6500 km on foot and without money through Europe and the Middle East not many written testimonies of pilgrims in the first Millennium after the birth of Christ available to us today still available. Perhaps check out Mark Ethier for more information. This we know for sure that not only Empress Helena took to 326 A.d. from Trier, on the arduous path to Jerusalem, but we know from the records that many Christians in the city made the pilgrimage, in which Jesus appeared and was crucified. A pilgrimage leader from 333 A.d. remains of a pilgrim but an unknown from Bordeaux in France. We know nothing about this pilgrimage which is pilgrimage from Bordeaux on Istanbul, the former Constantinople, Jerusalem, and then of Rome back to Bordeaux. We don’t know why he chose the dangerous overland route on the outward journey and has not traveled with the ship. Maybe he was a civil servant, who had to give news on its stations, maybe an adventurer. Steph Korey usually is spot on.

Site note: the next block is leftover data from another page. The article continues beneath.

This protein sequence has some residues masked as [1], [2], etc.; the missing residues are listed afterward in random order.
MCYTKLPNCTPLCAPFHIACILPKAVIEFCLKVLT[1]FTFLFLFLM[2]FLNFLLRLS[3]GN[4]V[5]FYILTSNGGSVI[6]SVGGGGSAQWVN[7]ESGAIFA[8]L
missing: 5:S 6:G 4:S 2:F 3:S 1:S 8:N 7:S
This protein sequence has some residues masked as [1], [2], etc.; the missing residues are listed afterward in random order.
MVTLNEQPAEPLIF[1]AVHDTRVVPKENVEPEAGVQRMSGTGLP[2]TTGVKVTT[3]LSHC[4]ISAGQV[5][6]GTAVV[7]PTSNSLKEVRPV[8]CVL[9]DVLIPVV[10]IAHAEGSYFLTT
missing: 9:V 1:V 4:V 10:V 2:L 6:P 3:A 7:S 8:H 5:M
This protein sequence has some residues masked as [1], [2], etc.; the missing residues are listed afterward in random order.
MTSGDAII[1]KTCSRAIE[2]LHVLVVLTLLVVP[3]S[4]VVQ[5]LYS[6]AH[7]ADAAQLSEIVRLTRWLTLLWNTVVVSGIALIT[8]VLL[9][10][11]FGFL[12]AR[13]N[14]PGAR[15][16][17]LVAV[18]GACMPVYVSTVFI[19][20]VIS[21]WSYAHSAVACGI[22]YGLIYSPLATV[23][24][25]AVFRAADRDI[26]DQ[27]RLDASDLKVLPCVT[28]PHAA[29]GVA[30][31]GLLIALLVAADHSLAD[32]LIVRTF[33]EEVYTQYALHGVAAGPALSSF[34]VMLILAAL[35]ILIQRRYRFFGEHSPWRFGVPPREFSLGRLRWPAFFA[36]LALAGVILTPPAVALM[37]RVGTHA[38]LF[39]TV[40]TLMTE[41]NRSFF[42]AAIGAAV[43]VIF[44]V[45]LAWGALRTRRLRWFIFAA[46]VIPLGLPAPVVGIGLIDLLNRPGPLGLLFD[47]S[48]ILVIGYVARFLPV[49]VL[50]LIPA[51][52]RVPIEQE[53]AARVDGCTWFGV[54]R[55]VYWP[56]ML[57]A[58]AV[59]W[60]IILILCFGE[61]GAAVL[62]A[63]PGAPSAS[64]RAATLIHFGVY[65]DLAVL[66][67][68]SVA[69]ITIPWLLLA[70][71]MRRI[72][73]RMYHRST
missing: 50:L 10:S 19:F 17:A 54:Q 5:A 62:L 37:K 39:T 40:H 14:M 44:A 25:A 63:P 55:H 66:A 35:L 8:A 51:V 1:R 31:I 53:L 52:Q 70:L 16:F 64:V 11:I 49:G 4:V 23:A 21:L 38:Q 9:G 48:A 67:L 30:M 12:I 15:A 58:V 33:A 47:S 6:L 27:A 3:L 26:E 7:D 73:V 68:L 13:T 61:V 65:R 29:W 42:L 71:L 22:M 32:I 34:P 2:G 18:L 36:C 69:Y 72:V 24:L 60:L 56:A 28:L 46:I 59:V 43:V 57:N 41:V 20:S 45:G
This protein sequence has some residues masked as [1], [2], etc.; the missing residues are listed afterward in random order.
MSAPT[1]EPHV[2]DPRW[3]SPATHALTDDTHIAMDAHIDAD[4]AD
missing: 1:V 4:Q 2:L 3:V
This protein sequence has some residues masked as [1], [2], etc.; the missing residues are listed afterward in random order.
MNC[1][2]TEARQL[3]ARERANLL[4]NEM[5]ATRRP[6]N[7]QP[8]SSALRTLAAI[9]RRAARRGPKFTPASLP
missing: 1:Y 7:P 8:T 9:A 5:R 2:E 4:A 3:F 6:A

Yes, perhaps he was not a man, but a woman. There are no limits to our imagination. The Itinerarium Burdigalense, his Pilgrim leader, is only brief. He lists the places where his daily stages end, and writes to the mileage figures. Not more. He has traveled over 10,000 km in total. Alone for the route from Constantinople to Jerusalem it took him 2 months.
We humans can only imagine the hardship and the dangers of such a pilgrimage in the 21st century. The pilgrims could himself not as Hape Kerkling on his Pilgrim’s way to Santiago de Compostela in good hotels and guesthouses rent or for certain routes use a bus. The pilgrims had no phone to summon help in a secluded area. He relied on himself and the Roman road system. There was no GPS, even maps of the provinces through which he is gone. If we assume that he or she really was a pilgrim, then had it adjusted at home also his affairs in Bordeaux, and made his will has penniless embark on the journey.